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RETHINK READING BLOG

From “Mirrors” to “Doors”: Why Students Deserve Diverse Texts Worth Reading

Leah Allen-Manning | Aug 17, 2020 at 01:58 PM
Leah Allen-Manning
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This article originally appeared in an EdWeek Spotlight sponsored by Reading Plus.

Black Lives Matter protests this year sparked a wave of reflection and change across our nation's institutions, from criminal justice to sports. In education, the social justice movement revealed the need to intensify efforts to provide students with rich multicultural diversity in books and reading programs. It’s imperative to integrate a range of cultures, characters, and experiences within instruction materials to ensure all students are represented. 

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The scholar Rudine Sims Bishop, widely considered the “mother of multicultural literature,” published an influential essay in 1990 in which she advocated for children’s texts that are “mirrors,” “windows,” and “sliding glass doors.” When reading “mirrors,” students see themselves and their lives reflected in the texts they read. “Windows,” on the other hand, enable readers to gain an understanding and appreciation of experiences different from their own. “Sliding glass doors” allow children to enter those worlds they read about. 

But why do children (and adults) need diverse books? “It’s not just children who have been underrepresented and marginalized who need these books,” said Bishop. “It’s also the children who always find their mirrors in the books and therefore get an exaggerated sense of their own self-worth and a false sense of what the world is like.”

According to the Cooperative Children’s Book Center at the University of Wisconsin-Madison, half of all children’s books published in 2018 depicted white characters. But the real kicker? More books were published that featured animal characters than featured any people of color.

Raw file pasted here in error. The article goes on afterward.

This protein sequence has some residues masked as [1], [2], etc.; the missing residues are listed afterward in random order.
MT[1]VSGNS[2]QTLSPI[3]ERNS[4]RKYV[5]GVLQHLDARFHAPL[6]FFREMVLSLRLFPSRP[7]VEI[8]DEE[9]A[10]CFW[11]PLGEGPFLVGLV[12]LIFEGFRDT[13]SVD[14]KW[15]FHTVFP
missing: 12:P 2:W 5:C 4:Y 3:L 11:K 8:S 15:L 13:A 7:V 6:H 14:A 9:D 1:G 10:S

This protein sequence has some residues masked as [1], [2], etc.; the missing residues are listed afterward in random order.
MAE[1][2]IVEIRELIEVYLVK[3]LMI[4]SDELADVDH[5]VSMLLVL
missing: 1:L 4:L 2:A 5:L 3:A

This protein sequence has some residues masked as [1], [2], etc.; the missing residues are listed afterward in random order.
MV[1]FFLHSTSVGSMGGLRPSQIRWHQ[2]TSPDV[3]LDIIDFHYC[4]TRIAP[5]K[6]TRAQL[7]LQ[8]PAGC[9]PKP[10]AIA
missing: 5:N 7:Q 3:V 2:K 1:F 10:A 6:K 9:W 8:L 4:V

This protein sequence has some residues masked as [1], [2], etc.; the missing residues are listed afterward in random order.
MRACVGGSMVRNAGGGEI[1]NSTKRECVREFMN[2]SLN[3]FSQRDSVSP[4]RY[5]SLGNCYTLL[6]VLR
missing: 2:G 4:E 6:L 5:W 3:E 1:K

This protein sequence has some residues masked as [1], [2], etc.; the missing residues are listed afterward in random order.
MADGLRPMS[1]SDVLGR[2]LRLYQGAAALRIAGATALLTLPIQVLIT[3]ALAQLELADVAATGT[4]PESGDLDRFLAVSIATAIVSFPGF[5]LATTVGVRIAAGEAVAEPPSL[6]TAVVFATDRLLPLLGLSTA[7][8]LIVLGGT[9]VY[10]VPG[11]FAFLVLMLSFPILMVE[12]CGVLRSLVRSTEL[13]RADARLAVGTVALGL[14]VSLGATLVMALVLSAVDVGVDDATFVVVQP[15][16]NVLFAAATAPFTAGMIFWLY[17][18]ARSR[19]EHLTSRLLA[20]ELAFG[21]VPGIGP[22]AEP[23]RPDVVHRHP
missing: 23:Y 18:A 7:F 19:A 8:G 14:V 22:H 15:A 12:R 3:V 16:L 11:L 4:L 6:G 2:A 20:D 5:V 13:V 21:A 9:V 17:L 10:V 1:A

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Huyck, David and Sarah Park Dahlen. (2019 June 19). Diversity in Children’s Books 2018. sarahpark.com blog. Created in consultation with Edith Campbell, Molly Beth Griffin, K. T. Horning, Debbie Reese, Ebony Elizabeth Thomas, and Madeline Tyner, with statistics compiled by the Cooperative Children’s Book Center, School of Education, University of Wisconsin-Madison: http://ccbc.education.wisc.edu/books/pcstats.asp. Retrieved from https://readingspark.wordpress.com/2019/06/19/picture-this-diversity-in-childrens-books-2018-infographic/

Randi Bender is among the many content leaders determined to change that mindset. “Students deserve texts worth reading,” says Bender, Chief Content Officer at Reading Plus, where she leads a team of editors who write and comb through thousands of texts to find the perfect fit for the online reading program. “We look for content that respects and reflects the experiences and cultures of all children, especially those who have been historically underrepresented.” 

At the beginning of 2020, Bender and her team began a project to double the number of texts in the program by the end of the year, adding more content at all reading levels with a particular focus on diversity of content for Black students and students of color. Bender believes the impact will be significant. “Our high-quality texts help students build their knowledge about themselves, their classmates, and the world around them—and discover the value and power of reading.”

To learn more about diversity and equity in Reading Plus, click here.

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